Product Strategy Fundamentals
Josh Platt is currently the CPO of RetailMeNot. He’s a product leader with an extensive history managing cross-disciplinary teams responsible for building digital commerce and omnichannel experiences with an emphasis on machine learning-driven innovation. Josh has significant experience transforming digital consumer experiences from his time at Nordstrom.com and RetailMeNot (mobile web, desktop, iOS and Android applications). He also has an extensive history building SaaS applications and enterprise software while at Microsoft.
He recently took the time to headline a Products That Count-hosted webinar to delve into the concepts of product strategy and the fundamental aspects to having a successful one.
In the webinar, Josh Platt took the proverbial stand to perform a deep dive into the importance of a solid product strategy and the core fundamental concepts that can help make yours successful. Platt referred back to his time at Nordstrom.com and his current place as CPO of RetailMeNot to relay what he’s learned about product strategy.
You can watch Platt’s webinar presentation above or read on for some highlights below.
On What Makes a Good Strategy
Before you can implement a strategy, you have to come up with one first. Platt kicks off his webinar on product strategy with an overview of what makes a good strategy.
“Good strategies are data driven. Meaning there’s insights, quantitative insights, that actually inform and impact that strategy and what it’s going to look like.”
However, as Platt continues, there may be some hiccups along the way.
“Typically, there’s limited data, you know. There’s some data, maybe there’s none. You’re not sure of the validity of it, you weren’t part of the journey.” He states, “I think it’s okay to just kind of recognize that and say, ‘We’re not going to have perfect data from the jump’.”
Aspiring for a Good Product Strategy
Product managers strive for the best, which often requires one to focus on more than one concept. As Platt goes on to explain, there’s more to a good product strategy than data.
“I think it’s really important to have an aspiration, or what I kind of call a product mission – what you’re really trying to achieve at a macro level.”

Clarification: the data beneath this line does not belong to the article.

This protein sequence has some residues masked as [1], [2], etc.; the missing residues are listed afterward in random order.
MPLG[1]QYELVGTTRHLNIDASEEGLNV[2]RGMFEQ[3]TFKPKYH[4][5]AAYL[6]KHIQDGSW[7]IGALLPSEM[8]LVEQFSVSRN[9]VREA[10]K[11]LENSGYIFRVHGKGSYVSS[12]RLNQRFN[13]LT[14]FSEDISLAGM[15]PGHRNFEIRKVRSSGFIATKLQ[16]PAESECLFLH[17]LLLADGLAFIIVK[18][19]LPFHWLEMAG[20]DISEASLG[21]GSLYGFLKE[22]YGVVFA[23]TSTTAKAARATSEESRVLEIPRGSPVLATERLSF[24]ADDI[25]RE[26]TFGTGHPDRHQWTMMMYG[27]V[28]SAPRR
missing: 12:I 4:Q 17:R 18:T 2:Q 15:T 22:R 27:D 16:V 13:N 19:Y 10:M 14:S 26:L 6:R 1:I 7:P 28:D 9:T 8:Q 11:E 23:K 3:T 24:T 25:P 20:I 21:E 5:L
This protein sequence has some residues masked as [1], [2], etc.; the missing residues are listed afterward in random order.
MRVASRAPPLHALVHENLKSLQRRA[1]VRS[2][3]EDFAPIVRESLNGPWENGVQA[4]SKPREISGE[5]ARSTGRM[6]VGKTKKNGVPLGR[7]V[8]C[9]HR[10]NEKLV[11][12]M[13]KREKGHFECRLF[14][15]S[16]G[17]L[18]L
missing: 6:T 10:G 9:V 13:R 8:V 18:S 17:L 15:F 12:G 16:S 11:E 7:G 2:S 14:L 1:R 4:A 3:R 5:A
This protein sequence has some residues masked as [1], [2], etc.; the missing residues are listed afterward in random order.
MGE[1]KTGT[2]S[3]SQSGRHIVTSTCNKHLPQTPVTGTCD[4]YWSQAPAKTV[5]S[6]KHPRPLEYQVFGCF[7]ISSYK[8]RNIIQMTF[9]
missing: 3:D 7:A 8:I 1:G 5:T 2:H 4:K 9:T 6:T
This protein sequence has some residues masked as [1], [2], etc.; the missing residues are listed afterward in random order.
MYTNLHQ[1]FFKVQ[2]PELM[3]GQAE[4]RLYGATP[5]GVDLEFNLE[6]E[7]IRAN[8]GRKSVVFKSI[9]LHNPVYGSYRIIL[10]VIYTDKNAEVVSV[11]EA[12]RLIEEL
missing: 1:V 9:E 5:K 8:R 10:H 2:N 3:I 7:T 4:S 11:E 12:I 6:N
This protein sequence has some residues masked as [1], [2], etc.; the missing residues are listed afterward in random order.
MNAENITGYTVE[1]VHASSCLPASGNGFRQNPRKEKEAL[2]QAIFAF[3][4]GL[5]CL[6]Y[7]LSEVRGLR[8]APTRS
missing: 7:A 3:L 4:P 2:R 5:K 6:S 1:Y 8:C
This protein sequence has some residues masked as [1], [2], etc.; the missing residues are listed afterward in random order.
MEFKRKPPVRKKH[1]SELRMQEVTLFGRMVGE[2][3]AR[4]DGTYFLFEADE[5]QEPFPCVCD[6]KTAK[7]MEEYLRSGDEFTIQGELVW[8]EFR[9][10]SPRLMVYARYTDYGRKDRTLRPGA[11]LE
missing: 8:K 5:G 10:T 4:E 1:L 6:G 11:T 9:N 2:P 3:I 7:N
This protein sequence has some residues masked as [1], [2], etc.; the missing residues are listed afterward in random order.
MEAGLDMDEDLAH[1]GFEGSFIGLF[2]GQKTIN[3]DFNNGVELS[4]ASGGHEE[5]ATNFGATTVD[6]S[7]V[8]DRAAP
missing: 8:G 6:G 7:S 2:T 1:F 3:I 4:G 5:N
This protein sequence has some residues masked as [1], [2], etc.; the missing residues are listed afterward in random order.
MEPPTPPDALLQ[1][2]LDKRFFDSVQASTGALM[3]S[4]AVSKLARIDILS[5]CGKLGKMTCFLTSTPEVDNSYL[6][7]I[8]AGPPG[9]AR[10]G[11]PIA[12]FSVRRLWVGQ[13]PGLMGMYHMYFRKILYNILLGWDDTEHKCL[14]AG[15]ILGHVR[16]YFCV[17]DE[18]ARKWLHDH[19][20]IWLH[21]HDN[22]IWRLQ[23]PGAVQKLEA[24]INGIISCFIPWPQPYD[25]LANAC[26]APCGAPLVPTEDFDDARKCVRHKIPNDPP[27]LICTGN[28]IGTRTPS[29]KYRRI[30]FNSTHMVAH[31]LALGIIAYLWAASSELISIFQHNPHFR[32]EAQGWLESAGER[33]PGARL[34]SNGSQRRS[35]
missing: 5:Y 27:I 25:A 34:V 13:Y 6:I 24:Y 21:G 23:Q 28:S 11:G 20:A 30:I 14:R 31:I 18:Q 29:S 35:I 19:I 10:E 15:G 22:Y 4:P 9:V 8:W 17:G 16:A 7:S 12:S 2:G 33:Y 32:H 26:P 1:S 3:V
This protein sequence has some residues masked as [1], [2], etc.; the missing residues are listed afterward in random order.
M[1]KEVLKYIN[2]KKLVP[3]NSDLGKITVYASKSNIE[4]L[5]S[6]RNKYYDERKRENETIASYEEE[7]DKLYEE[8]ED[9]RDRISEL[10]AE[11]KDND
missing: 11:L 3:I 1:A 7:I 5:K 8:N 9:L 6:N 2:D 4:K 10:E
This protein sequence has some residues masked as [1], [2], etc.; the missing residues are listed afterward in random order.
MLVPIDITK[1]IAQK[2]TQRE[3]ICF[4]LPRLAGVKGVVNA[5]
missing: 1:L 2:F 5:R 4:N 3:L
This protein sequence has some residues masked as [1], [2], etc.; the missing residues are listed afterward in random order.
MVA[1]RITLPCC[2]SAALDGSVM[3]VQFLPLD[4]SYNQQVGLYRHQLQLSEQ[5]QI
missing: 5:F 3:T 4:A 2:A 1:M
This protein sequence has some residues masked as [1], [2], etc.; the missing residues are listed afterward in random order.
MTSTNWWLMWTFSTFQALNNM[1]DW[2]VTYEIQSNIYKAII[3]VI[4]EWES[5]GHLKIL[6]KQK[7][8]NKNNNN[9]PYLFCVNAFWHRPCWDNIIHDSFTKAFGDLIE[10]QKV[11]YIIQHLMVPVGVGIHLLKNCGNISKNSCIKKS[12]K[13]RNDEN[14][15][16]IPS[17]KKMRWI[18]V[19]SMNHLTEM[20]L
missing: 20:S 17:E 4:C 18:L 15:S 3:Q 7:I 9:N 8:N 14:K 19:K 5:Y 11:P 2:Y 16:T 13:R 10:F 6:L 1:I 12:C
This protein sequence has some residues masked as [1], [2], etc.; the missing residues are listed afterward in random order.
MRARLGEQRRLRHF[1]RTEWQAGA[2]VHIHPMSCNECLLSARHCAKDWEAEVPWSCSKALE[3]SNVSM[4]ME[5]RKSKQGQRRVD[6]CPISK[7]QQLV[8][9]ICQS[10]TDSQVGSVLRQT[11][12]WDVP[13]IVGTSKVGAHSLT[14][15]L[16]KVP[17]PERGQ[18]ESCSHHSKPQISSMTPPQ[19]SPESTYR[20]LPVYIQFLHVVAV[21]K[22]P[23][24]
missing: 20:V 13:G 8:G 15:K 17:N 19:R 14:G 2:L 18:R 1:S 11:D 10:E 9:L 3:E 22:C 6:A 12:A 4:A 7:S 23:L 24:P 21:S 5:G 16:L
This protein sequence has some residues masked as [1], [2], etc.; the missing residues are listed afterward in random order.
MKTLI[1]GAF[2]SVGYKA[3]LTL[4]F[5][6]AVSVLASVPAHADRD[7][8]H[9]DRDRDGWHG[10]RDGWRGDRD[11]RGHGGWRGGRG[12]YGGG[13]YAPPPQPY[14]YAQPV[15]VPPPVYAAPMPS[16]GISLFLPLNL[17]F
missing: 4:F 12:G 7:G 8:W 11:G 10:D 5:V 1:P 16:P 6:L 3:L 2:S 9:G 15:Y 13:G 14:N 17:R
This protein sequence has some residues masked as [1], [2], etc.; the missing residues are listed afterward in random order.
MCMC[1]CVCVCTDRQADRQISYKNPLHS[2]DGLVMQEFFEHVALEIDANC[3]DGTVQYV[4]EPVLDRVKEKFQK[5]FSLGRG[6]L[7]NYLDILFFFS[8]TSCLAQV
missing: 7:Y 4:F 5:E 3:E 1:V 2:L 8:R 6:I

On Driving Aspirations in Product Strategy
We can have aspirations in life, but how do we drive them forward? According to Platt, it’s all about “focus areas.”
“And then a series of focus areas or themes that accrue or drive that aspiration or mission. And what do I mean by just like a focus area, you know, removing friction is a focus area. Personalizing is a focus area. There’s a lot of things that you can do to personalize. There’s a lot of things you can do to remove friction with a digital experience.”
On the 80/20 Rule and the ‘Best Customers’
During his talk on product strategy, Platt talks about the 80/20 rule and how it helps find your “best customers” or those that will help drive business.
“I didn’t know when I started, kind of figured it out and learned about it over my journey at Nordstrom, but 20% of our customers at Nordstrom really generated 80% of our revenue. Those are the folks that really paid the bills. And over time, we decided to focus a lot of our product development efforts on those customers that really move the needle.”
The Four Themes of Engaging the Customer
During his time at Nordstrom.com, Platt learned how to engage those “best customers.” According to him, it’s all about four themes.
“This in many ways is the nuts and bolts of the strategy. Inspiration. And what do I mean by inspiration?” Platt then goes on to define inspiration, stating, “You know, people that care about fashion that are interested in fashion, kind of want to read about it, want to engage with it, etc. It’s not just about you know, ‘Hey, I’m trying to find a sweater and get in and get out’ with these very good customers.”
He immediately launches into the second theme, stating:
“The second piece of the equation from my perspective, you know, just ‘they get me.’ If I’m spending hundreds or thousands of dollars a year with you, as a Nordstrom customer, you should know something about my interests.”
As for the third, he says it’s all about making a connection:
“Kind of a third piece of the equation I kind of refer to ‘connection.’ This was because we really had physical stores at the end of the day. And knowing that insight that I provided earlier, when we got customers shopping across digital and physical, we tended to grow our relationships with them. So it was really important to create digital experiences that connected customers to store based experiences”.
Platt concludes with a theme all customers can relate to:
“And then finally, the most basic and simple piece of this, just make it easy, you know, digital commerce one-on-one. Fast. Make sure your website’s fast. You can monetize that. You can make 10s of millions of dollars off of page speed. “